, Volume 14, Issue 2, pp 613-633,
Open Access This content is freely available online to anyone, anywhere at any time.
Date: 12 May 2012

Vacation (after-) effects on employee health and well-being, and the role of vacation activities, experiences and sleep

Abstract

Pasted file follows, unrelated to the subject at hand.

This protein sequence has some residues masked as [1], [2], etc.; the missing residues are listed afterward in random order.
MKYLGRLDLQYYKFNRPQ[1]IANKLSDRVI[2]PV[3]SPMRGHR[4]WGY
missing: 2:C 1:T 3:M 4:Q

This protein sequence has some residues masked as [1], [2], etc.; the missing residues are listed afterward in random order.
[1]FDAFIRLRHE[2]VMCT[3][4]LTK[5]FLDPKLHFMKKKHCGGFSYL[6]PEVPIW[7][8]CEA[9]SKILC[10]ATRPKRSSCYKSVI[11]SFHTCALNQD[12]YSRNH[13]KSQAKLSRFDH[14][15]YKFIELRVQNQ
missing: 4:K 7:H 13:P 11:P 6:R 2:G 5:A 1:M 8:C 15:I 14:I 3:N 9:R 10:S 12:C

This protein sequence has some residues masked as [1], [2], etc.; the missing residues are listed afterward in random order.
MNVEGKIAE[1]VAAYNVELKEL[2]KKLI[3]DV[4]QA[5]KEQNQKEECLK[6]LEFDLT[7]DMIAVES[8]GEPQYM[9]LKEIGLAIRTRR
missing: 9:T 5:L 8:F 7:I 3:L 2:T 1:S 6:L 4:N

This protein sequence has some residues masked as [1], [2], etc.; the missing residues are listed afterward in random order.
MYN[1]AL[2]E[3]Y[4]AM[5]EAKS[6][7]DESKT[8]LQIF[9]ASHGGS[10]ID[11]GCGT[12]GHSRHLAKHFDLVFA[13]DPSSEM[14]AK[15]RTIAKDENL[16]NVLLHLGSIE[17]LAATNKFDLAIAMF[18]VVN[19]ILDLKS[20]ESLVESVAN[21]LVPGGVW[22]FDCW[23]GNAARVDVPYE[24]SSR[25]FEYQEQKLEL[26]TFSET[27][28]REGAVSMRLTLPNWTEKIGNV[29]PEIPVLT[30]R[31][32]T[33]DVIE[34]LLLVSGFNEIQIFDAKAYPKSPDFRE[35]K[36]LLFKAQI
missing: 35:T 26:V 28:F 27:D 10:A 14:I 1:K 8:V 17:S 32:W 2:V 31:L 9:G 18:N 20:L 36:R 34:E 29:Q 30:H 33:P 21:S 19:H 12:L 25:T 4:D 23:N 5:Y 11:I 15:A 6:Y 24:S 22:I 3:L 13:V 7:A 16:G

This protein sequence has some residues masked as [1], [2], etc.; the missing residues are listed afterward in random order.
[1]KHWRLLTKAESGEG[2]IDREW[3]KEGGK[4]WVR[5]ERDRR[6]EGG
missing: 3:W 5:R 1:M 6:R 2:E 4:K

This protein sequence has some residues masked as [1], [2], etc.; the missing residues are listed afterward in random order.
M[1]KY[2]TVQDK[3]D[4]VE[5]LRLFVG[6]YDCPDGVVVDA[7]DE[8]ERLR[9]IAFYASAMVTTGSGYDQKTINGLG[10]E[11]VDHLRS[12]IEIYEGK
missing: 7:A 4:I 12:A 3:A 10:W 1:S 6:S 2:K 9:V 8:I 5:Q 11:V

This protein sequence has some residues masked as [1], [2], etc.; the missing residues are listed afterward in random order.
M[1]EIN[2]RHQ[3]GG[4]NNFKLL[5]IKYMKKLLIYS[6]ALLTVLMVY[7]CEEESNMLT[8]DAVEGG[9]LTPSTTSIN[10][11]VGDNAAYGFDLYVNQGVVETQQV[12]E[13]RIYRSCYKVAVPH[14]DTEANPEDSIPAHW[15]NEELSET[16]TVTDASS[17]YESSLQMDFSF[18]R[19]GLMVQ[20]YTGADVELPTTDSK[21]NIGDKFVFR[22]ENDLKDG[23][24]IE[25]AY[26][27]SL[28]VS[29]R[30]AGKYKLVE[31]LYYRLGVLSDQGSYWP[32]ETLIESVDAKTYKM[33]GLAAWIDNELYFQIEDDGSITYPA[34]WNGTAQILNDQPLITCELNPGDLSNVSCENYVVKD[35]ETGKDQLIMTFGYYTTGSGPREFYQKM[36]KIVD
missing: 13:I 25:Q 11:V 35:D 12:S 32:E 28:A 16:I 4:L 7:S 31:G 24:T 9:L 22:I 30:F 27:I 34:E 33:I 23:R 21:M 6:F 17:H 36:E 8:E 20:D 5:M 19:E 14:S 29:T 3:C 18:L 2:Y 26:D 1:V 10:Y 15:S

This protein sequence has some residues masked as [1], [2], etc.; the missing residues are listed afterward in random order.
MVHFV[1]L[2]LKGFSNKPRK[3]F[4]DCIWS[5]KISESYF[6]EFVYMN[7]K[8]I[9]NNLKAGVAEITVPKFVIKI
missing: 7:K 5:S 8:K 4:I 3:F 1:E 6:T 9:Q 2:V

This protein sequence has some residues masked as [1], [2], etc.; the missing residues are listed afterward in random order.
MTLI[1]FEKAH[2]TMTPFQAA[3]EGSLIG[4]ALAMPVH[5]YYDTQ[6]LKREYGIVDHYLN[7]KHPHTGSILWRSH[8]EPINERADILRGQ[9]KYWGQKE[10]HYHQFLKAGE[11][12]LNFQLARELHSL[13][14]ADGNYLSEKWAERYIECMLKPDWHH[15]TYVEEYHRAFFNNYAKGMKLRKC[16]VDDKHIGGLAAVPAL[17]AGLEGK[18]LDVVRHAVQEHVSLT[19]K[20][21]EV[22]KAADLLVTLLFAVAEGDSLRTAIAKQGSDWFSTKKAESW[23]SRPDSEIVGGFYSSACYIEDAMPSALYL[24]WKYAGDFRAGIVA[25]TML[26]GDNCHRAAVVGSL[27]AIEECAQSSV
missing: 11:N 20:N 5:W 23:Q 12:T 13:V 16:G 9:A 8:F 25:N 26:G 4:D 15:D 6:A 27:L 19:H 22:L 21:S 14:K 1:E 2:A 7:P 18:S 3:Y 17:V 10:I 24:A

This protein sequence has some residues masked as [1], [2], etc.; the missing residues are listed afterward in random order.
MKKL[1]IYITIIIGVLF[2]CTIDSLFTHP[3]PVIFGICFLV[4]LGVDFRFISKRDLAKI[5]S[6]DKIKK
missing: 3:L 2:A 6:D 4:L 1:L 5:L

Most vacations seem to have strong, but rather short-lived effects on health and well-being (H&W). However, the recovery-potential of relatively long vacations and the underlying processes have been disregarded. Therefore, our study focused on vacations longer than 14 days and on the psychological processes associated with such a long respite from work. In the present study, we investigated (1) how health and well-being (H&W) develop during and after a long summer vacation, (2) whether changes in H&W during and after vacation relate to vacation activities and experiences and (3) whether changes in H&W during and after vacation relate to sleep. Fifty-four employees reported their H&W before, three or four times during and five times after vacation. Vacations lasted 23 days on average. Information on vacation experiences, work-related activities and sleep was collected during vacation. Vacation activities were assessed immediately after vacation. H&W increased quickly during vacation, peaked on the eighth vacation day and had rapidly returned to baseline level within the first week of work resumption. Vacation duration and most vacation activities were only weakly associated with H&W changes during and after vacation. Engagement in passive activities, savoring, pleasure derived from activities, relaxation, control and sleep showed strong relations with improved H&W during and to a lesser degree after vacation. In conclusion, H&W improved during long summer vacations, but this positive effect was short-lived. Vacation experiences, especially pleasure, relaxation, savoring and control, seem to be especially important for the strength and persistence of vacation (after-) effects.